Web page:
If there is one thing I’ve learned from watching expert survivalist Bear Grylls it’s to make sure I’m with Bear Grylls if I’m ever stranded on an island or anywhere for that matter. I have no doubt Bear could find us water and food in the middle of the desert or a taxi in the middle of rush hour on a Friday. The man has skills but on his latest reality show, “The Island,” those skills take a back seat.


Based on a British show of the same name in which he also starred, the series features Bear as a narrator. The action focuses on fourteen men who are left on an island with nothing but a few knives, a medical kit and enough water to last them about 24 hours. The daytime temperature regularly hits 100 degrees. Unlike other reality series, this one makes the men film what happens. Four of them are experienced cameramen.


The show’s point of view is that the American man has lost an essential part of his identity because he is too reliant on modern amenities. Basically, Google and GPS have killed the hunter/gatherer. I would like the show better if it wasn’t so heavy handed with this idea of recapturing a generic notion of manhood because it’s interesting enough just to watch a group of strangers deal with the basic premise of survival. With no challenges that promise rewards of food or supplies, this show makes “Survivor” look like a vacation.


The group has highs and lows within the first few hours. A snake is killed and eaten. Water is found—it’s salt water. Shelter in the shape of a flimsy looking palm canopy appears later but no one thinks to film how it comes to exist because one of the group is already having a meltdown. His name is Taylor and his antics are a reminder that even a story with stakes that are naturally sky high is more entertaining with a villain. Sadly, the island wins this round and Taylor is whisked away by the offshore emergency medical team after suffering from severe dehydration. (Bear advises us that no man is an island). Indeed.


Will the island have its way with more of the 14? I’m guessing yes which makes me wonder what kind of liability waivers these men had to sign. But one problem is sure to be solved. Water equals survival which equals enough footage for six episodes. What’s left is how each man responds to his physical and psychological limits. This is the part that promises to reveal if these men can reclaim their lost manhood. But really, it just shows how they deal with extreme situations. The skills necessary to survive are not “manly”. In fact, women make it to the British version of “The Island” (albeit in season two, on a separate island from the men). I hope this show returns so American women can get there too.


“The Island” is on Mondays at 10 p.m. EDT on NBC.


If there is one thing I’ve learned from watching expert survivalist Bear Grylls it’s to make sure I’m with Bear Grylls if I’m ever stranded on an island or anywhere for that matter. I have no doubt Bear could find us water and food in the middle of the desert or a taxi in the middle of rush hour on a Friday. The man has skills but on his latest reality show, “The Island,” those skills take a back seat.

Based on a British show of the same name in which he also starred, the series features Bear as a narrator. The action focuses on fourteen men who are left on an island with nothing but a few knives, a medical kit and enough water to last them about 24 hours. The daytime temperature regularly hits 100 degrees. Unlike other reality series, this one makes the men film what happens. Four of them are experienced cameramen.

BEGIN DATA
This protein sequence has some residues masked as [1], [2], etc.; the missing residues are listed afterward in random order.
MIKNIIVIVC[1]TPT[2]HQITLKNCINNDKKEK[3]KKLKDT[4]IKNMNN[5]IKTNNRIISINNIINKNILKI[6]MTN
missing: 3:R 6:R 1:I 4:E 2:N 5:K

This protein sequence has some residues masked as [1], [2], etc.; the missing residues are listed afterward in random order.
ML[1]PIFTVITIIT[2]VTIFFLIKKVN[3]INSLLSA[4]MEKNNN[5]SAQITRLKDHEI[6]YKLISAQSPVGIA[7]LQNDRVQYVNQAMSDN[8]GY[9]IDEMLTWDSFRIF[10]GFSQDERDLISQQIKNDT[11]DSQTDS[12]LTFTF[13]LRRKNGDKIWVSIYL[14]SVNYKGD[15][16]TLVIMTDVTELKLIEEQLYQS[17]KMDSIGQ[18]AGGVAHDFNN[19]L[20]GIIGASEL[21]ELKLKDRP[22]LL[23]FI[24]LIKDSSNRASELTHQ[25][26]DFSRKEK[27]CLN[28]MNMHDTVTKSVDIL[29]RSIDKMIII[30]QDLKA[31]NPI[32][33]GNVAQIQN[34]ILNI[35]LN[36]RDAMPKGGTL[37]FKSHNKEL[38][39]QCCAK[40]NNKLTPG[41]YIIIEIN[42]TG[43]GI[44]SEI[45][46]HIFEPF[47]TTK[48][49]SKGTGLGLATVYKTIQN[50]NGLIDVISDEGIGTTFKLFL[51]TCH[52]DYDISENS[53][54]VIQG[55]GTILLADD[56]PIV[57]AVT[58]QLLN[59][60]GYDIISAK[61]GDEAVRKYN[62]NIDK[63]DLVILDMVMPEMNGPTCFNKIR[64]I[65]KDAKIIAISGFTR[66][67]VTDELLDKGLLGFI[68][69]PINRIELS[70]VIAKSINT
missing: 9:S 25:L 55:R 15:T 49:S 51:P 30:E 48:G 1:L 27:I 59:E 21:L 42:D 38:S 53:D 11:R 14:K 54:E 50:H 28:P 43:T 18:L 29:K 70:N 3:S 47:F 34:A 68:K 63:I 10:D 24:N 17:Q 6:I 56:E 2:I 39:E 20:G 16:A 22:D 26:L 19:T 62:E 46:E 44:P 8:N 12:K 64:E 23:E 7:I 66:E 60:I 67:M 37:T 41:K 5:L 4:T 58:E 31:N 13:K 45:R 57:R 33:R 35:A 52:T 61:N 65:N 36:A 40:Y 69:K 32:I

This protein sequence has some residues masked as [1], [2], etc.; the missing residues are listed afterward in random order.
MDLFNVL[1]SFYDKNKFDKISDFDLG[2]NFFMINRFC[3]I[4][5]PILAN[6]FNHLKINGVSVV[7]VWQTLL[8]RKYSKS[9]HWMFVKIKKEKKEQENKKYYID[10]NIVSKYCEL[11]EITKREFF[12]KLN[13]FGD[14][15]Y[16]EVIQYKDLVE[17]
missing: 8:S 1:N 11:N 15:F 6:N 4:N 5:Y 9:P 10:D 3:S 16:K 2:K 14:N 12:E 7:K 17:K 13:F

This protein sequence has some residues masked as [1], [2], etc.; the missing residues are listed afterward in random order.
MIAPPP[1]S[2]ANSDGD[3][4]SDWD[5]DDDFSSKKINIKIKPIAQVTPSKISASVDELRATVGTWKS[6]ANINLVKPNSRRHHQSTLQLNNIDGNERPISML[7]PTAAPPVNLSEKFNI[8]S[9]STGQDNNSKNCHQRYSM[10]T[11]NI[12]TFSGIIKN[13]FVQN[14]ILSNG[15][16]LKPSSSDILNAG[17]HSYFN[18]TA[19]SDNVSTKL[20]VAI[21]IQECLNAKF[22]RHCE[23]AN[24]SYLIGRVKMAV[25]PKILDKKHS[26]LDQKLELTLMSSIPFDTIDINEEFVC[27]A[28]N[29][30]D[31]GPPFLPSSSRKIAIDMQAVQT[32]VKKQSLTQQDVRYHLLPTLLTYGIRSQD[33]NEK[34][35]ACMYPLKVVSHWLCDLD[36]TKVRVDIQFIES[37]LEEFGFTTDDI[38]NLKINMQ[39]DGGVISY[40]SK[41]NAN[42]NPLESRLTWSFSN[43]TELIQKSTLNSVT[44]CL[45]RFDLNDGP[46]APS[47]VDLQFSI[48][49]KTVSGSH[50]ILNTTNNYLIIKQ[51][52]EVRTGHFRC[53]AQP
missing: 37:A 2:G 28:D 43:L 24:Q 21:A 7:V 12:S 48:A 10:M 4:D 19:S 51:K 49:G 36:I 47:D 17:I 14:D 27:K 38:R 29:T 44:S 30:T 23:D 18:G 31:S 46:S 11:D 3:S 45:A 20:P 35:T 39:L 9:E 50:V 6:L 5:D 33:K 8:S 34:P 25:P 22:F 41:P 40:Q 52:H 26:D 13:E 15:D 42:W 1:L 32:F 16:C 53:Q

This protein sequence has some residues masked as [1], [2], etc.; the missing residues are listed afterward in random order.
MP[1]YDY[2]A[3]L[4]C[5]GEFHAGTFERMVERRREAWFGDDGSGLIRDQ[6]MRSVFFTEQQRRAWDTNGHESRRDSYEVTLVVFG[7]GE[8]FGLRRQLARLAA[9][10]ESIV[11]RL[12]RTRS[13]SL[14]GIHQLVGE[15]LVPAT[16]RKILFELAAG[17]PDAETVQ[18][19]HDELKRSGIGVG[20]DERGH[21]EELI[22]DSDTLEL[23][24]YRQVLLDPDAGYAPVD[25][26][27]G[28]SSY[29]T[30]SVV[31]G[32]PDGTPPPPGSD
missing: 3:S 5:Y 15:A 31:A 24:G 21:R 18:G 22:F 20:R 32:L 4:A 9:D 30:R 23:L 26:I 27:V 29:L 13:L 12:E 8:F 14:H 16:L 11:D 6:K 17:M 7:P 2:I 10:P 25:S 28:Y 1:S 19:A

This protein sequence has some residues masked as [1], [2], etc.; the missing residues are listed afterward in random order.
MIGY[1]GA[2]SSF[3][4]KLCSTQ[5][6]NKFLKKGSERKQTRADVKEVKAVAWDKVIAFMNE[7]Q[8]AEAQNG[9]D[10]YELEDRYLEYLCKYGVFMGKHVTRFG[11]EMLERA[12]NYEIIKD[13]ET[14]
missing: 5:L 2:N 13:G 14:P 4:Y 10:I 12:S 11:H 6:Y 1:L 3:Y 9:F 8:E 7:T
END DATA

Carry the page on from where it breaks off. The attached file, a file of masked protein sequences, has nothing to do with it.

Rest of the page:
The show’s point of view is that the American man has lost an essential part of his identity because he is too reliant on modern amenities. Basically, Google and GPS have killed the hunter/gatherer. I would like the show better if it wasn’t so heavy handed with this idea of recapturing a generic notion of manhood because it’s interesting enough just to watch a group of strangers deal with the basic premise of survival. With no challenges that promise rewards of food or supplies, this show makes “Survivor” look like a vacation.

The group has highs and lows within the first few hours. A snake is killed and eaten. Water is found—it’s salt water. Shelter in the shape of a flimsy looking palm canopy appears later but no one thinks to film how it comes to exist because one of the group is already having a meltdown. His name is Taylor and his antics are a reminder that even a story with stakes that are naturally sky high is more entertaining with a villain. Sadly, the island wins this round and Taylor is whisked away by the offshore emergency medical team after suffering from severe dehydration. (Bear advises us that no man is an island). Indeed.

Will the island have its way with more of the 14? I’m guessing yes which makes me wonder what kind of liability waivers these men had to sign. But one problem is sure to be solved. Water equals survival which equals enough footage for six episodes. What’s left is how each man responds to his physical and psychological limits. This is the part that promises to reveal if these men can reclaim their lost manhood. But really, it just shows how they deal with extreme situations. The skills necessary to survive are not “manly”. In fact, women make it to the British version of “The Island” (albeit in season two, on a separate island from the men). I hope this show returns so American women can get there too.

“The Island” is on Mondays at 10 p.m. EDT on NBC.